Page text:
The field of humanitarianism is characterised by profound uncertainty, by a constant need to respond to the unpredictable, and by concepts and practices that often defy simple or straightforward explanation. Humanitarians often find themselves not just engaged in the pursuit of effective action, but also in a quest for meaning. That is the starting point for this book.
Humanitarian action has in recent years confronted geopolitical challenges that have upended much of its conventional modus operandi and presented threats to its foundational assumptions and legal frameworks. The critical interrogation of the purpose, practice and future of humanitarian action has yielded a rich new field of enquiry, humanitarian studies, and many thoughtful books, articles and reports. So, the question arose as to the most useful way to provide a critical overview that might serve to bring some definitional clarity as well as analytical rigor to the waves of critique and shifting sands of humanitarian action.
Humanitarianism: A Dictionary of Concepts provides an authoritative analysis that attempts to rethink, rather than merely problematize or define the issues at stake in contemporary humanitarian debates. It is an important moment to do so. Just about every tenet of humanitarianism is currently open to question as never before.
|Publisher:||Taylor & Francis|
|Product dimensions:||6.25(w) x 9.25(h) x 0.05(d)|
About the Author
Tim Allen is a Professor of Development Anthropology, Fellow of the Academy of Social Sciences, and Director of the Firoz Lalji Centre for Africa at the London School of Economics and Political Science (LSE). He works at the intersections of accountability, criminal justice, social healing, health care, international development and humanitarian assistance. He has conducted research on the Uganda/South Sudan border since the 1980s as well as on Botswana, Tanzania, Kenya and Ghana. Much of his work has focused on issues of humanitarian crisis, including mass forced displacement, armed conflict and the ways in which populations manage in extreme circumstances. In 2016 he launched the Centre for Public Authority in International Development, which explores how families, clans, religious leaders, aid agencies, civil society, rebel militia and vigilante groups contribute to governance, along with formal and semi-formal government institutions.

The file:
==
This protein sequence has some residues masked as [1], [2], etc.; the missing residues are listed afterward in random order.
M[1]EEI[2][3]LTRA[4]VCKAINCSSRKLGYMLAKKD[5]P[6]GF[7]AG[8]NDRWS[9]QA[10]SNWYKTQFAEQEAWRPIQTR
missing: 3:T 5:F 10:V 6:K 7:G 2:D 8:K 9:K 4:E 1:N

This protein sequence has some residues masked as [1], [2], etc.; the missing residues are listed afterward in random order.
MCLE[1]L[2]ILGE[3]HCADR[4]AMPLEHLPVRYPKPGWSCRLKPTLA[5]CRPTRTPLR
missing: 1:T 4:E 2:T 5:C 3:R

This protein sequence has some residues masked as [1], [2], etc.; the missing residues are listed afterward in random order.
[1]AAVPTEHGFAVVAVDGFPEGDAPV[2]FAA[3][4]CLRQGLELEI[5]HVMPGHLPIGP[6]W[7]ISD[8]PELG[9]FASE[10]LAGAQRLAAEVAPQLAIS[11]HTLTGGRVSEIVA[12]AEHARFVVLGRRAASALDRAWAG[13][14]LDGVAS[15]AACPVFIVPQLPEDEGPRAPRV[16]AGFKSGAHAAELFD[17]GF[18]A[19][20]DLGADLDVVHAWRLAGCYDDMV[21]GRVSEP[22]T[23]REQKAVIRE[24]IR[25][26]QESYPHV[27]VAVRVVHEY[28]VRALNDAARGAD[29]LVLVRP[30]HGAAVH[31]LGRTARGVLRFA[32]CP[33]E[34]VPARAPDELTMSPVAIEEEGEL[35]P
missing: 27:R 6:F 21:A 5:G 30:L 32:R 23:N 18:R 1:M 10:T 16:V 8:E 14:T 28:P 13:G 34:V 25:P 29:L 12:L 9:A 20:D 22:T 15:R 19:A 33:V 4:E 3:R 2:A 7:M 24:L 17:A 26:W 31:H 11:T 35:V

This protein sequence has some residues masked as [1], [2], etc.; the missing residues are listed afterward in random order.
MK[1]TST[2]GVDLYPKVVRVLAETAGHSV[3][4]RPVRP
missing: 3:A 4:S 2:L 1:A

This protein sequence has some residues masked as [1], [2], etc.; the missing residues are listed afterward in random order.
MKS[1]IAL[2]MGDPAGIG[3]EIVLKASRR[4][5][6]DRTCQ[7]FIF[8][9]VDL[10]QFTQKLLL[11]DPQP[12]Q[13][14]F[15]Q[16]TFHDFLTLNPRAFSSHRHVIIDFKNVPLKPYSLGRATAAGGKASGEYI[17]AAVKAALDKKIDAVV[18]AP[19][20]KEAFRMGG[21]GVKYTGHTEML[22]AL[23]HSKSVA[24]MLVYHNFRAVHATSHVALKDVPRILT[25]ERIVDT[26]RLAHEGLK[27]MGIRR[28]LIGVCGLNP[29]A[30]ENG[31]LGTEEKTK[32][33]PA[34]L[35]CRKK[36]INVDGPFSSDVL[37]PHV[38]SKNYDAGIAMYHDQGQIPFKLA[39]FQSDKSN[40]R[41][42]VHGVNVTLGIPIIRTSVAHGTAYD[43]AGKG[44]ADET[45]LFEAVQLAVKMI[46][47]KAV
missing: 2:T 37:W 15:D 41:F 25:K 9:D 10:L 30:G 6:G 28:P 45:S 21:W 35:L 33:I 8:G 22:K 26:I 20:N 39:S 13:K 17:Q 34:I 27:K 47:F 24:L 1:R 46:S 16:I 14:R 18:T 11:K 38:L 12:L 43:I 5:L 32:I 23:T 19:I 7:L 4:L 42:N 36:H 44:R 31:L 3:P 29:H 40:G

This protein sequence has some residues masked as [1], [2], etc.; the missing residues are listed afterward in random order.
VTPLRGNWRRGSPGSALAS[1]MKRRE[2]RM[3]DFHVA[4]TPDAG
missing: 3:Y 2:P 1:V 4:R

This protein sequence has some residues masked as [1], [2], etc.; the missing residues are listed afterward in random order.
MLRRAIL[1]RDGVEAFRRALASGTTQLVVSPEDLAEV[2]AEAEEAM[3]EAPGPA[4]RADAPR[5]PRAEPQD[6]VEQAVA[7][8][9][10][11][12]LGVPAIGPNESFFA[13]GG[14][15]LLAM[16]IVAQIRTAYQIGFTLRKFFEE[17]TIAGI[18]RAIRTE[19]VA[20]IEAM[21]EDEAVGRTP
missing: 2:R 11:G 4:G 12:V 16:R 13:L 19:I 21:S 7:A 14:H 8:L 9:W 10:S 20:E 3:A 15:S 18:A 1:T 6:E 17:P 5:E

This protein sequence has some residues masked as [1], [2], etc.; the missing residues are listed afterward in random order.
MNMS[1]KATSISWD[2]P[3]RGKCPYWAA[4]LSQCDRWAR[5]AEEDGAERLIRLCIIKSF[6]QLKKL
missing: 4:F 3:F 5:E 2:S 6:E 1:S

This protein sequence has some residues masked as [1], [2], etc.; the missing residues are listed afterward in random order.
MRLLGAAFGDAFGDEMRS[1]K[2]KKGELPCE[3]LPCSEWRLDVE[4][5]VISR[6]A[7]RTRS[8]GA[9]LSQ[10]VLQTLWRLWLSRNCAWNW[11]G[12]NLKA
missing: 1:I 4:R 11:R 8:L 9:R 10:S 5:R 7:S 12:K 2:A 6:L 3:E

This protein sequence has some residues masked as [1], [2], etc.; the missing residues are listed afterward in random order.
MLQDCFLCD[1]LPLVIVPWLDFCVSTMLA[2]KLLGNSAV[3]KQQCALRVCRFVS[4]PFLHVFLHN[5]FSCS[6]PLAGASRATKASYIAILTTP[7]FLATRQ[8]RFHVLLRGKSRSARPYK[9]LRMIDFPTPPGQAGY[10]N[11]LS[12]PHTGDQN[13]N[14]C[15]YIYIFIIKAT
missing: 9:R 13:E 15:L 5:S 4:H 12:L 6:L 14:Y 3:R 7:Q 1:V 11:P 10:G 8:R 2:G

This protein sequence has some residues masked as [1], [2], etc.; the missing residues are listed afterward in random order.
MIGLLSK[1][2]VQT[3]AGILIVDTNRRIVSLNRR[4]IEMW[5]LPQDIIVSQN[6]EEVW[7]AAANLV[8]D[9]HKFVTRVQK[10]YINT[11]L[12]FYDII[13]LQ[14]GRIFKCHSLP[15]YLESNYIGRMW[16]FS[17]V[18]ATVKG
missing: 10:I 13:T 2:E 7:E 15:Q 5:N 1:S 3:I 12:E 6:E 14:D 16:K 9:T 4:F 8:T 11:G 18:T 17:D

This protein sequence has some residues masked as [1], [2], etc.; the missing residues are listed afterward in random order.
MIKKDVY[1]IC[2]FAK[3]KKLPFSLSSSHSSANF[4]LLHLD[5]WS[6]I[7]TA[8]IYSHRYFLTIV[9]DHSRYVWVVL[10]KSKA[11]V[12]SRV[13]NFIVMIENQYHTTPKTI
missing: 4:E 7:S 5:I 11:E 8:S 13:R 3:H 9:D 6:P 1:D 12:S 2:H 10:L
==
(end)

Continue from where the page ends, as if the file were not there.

Anna Macdonald is a Research Fellow in the International Development Department at the London School of Economics and Political Science (LSE). Her research focuses on the politics of transitional justice and humanitarian intervention, and ideas about law and social order in Central Africa.
Henry Radice is a Research Fellow at the London School of Economics and Political Science (LSE), based on the Conflict Research Programme in the Department of International Development. His work delineates the category of humanitarianism within international political theory, exploring the ethics and politics of humanitarian action and focusing on key notions such as common humanity, human suffering, rescue, solidarity and internationalism. He holds a PhD in International Relations from the LSE.
Table of Contents
The Editors and Contributors
Accountability – Bayard Roberts
Humanitarian Advocacy – Duncan Green
Arenas – Dorothea Hilhorst
Camps – Sarah-Jane Cooper-Knock and Katy Long
Communication – Shani Orgad
Epidemics – Gillian McKay and Melissa Parker
Faith, Aid and Global Governance – Jonathan C. Agensky
Famine – Alex de Waal
Genocide – Tim Allen and Elizabeth Storer
Humanitarianism – Tim Allen
Humanity – Henry Radice
International Humanitarian Law – Rebecca Sutton and Orly Stern
Intervention – Chris Brown
Justice – Anna Macdonald
Medical Humanitarianism – Tim Allen
Memory – Rachel Ibreck
Migration – Ruben Andersson
Post-humanitarianism – Lilie Chouliaraki
Prevention: The Challenge of Theory and Practice – Tatiana Carayannis and Sabrina Stein
Resources – Koen Vlassenroot, Jeroen Cuvelier and Bruno De Cordier
Responsibility to Protect – Kirsten Ainley
Terrorism – Stuart Gordon
Violence against Women and Girls – Christine Chinkin
War and Humanitarianism – Mary Kaldor